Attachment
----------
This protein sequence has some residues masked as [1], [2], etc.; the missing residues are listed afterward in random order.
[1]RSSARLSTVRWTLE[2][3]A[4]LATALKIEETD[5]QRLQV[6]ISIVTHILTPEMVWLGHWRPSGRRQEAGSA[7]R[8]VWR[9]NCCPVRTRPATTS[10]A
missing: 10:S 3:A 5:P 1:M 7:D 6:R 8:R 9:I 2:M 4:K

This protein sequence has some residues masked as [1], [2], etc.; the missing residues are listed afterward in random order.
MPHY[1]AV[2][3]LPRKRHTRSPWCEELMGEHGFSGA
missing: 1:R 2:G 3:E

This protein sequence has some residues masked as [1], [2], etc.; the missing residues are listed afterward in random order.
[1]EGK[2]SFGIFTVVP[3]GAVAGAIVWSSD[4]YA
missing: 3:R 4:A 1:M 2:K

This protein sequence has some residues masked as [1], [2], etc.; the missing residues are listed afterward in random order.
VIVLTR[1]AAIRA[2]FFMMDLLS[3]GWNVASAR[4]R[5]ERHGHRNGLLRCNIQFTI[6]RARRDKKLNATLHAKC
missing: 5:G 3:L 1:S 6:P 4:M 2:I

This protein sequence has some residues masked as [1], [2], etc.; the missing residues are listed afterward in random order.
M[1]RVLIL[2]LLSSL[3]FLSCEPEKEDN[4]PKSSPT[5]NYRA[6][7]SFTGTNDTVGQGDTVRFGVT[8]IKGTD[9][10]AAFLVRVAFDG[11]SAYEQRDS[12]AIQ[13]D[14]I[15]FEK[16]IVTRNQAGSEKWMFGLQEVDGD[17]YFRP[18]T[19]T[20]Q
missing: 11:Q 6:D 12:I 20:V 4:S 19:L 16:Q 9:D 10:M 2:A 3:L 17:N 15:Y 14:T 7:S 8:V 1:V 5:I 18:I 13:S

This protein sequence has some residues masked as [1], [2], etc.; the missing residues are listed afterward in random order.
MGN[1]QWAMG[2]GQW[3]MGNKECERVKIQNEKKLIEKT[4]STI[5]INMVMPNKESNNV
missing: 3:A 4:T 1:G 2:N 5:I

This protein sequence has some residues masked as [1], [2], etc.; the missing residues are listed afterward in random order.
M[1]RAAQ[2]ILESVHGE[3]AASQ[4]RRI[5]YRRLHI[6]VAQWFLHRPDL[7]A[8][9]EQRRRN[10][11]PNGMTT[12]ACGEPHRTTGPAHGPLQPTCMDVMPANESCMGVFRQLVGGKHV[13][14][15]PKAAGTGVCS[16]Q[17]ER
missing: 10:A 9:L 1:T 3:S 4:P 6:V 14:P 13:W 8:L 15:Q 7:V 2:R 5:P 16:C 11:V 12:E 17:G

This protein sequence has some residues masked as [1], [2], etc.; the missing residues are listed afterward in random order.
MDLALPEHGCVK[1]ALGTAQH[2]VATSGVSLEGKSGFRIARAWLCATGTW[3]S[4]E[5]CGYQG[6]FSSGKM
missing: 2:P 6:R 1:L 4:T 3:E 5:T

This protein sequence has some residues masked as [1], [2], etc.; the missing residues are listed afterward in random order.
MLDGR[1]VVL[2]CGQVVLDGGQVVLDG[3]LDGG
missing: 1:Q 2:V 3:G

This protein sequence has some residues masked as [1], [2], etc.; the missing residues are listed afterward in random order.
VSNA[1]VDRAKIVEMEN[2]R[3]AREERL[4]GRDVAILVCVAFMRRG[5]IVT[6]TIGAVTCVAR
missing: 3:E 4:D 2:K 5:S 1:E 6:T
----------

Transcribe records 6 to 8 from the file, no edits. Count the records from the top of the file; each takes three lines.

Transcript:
This protein sequence has some residues masked as [1], [2], etc.; the missing residues are listed afterward in random order.
MGN[1]QWAMG[2]GQW[3]MGNKECERVKIQNEKKLIEKT[4]STI[5]INMVMPNKESNNV
missing: 3:A 4:T 1:G 2:N 5:I

This protein sequence has some residues masked as [1], [2], etc.; the missing residues are listed afterward in random order.
M[1]RAAQ[2]ILESVHGE[3]AASQ[4]RRI[5]YRRLHI[6]VAQWFLHRPDL[7]A[8][9]EQRRRN[10][11]PNGMTT[12]ACGEPHRTTGPAHGPLQPTCMDVMPANESCMGVFRQLVGGKHV[13][14][15]PKAAGTGVCS[16]Q[17]ER
missing: 10:A 9:L 1:T 3:S 4:P 6:V 14:P 13:W 8:L 15:Q 7:V 2:R 5:P 16:C 11:V 12:E 17:G

This protein sequence has some residues masked as [1], [2], etc.; the missing residues are listed afterward in random order.
MDLALPEHGCVK[1]ALGTAQH[2]VATSGVSLEGKSGFRIARAWLCATGTW[3]S[4]E[5]CGYQG[6]FSSGKM
missing: 2:P 6:R 1:L 4:T 3:E 5:T